Good things come in small packages
The Proms director, Roger Wright, took up his ukulele this week to join in with the hundreds of thronging musicians at the Royal Albert Hall, who were members and supporters of the Ukulele Orchestra of Great Britain. He gamely played along at times during the event, which included performances of Wagner's 'The Ride of the Valkyries' and Beethoven's Ninth Symphony, as well as arrangements of songs by The Who, the Sex Pistols and Nirvana. Wright told me that he had begun to learn how to play the quirky instrument only six weeks ago, with the help of his two guitar playing children. "They taught me the basics so I could join in on the night," he said. "I play the piano and cello so it wasn't as easy for me to pick up as it was for them." His children named the two ukulele's in the family after their grandfathers, Frank and Donald.
The Cuban ballet star (and heart-throb) Carlos Acosta recently threw an extravagant party for the British ballet dancers who travelled to Havana to perform for the first time since Fidel Castro came to power in 1959. To mark the historic moment, he reportedly greeted every ballerina with a flower on entry to his Cuban home, while the men were given a cigar. The British dancers were treated like rock stars, according to a source, getting mobbed on the street for their autographs by a ballet-mad Cuban public.
Get well soon
Jem Finer, the musician and founding member of The Pogues, has just got back from Delhi with suspected giardia (a hideous stomach bug) but still intends to attend a performance of 234 Tibetan 'singing bowls' for his 1,000 minute 'Longplayer Live' show at the Roundhouse on 12 September. 'Longplayer' is a piece of music designed to last for 1,000 years, which started in 2000 and will continue without repetition until 2999. Some believe that the 'ommm' sounds emitted by singing bowls have sonic healing qualities. Maybe it will do something for his giardia.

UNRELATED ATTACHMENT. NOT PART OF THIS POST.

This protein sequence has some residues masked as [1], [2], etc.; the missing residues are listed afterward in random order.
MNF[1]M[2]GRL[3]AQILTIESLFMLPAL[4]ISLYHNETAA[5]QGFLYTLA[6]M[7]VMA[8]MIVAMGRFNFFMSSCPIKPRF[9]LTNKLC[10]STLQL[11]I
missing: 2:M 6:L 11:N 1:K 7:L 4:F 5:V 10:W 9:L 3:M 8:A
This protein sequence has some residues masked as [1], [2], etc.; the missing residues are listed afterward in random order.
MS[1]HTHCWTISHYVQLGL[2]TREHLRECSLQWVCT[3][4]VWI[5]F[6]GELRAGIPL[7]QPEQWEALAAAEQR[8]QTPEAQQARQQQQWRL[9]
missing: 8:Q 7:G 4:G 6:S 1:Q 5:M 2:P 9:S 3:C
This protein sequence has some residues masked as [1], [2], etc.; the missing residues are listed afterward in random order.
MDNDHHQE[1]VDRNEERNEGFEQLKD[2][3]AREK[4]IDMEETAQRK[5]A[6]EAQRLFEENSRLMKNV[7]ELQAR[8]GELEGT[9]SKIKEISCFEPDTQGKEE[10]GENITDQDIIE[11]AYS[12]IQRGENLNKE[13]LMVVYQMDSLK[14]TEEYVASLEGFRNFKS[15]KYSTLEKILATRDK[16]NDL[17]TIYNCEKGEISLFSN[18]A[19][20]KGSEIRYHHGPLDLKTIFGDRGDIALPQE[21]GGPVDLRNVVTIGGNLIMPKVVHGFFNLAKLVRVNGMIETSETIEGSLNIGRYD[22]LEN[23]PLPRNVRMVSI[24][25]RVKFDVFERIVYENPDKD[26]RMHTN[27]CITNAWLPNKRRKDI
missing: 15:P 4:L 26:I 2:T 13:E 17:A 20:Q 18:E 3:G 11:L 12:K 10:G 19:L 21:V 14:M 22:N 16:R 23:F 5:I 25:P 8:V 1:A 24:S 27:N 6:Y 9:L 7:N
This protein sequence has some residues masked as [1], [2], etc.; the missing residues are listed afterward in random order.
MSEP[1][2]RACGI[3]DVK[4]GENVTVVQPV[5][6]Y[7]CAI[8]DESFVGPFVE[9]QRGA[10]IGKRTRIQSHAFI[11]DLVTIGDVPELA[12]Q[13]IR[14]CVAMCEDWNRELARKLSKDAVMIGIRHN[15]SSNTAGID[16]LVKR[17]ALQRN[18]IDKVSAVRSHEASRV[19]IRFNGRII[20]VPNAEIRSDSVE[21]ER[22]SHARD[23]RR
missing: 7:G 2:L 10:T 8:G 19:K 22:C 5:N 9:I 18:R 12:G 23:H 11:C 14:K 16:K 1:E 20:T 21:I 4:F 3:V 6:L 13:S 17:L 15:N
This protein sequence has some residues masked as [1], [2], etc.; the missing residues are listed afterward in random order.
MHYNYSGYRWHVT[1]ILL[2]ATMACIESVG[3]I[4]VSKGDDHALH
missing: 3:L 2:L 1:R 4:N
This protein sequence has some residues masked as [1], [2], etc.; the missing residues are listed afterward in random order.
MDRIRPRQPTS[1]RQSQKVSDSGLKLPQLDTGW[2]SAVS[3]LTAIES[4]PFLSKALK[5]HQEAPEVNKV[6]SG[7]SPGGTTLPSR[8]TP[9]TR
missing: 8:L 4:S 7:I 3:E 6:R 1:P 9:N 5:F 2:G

The fashion of the opera
The Royal Opera House has invited a star of London's thriving cross-dressing scene, Jonny Woo, to feature in a festival celebrating contemporary art at Covent Garden. The 'Deloitte Ignite' takes place from 4 to 6 September and Woo – who has previously performed at the Soho Theatre and toured the East End with his 'Gay Bingo' – will feature on the final day. He will be hosting a transvestite fashion show directly inspired by characters from opera, after which there will be a vogue ball (inspired by the New York scene in the early 1990s), where people will be invited to don elaborate costumes and vogue the final night away.
Thank the stars for theatre's golden age
Michael Grandage, the director of the Donmar Warehouse in Covent Garden, said an ever increasing number of British film stars and Hollywood celebrities who were choosing to tread the boards of Theatreland in London's West End, had kicked off a golden age of the straight play. Grandage admitted that the presence of an actor of note in a cast helped the fortunes of a play considerably – ideally someone with a "high profile but also with theatre credentials; film stars known for their films, but who have also got a strong theatre pedigree", he suggested. What was particularly wonderful, he added, was "enticing" the likes of Jude Law (currently playing "Hamlet") back to theatre.Reuse content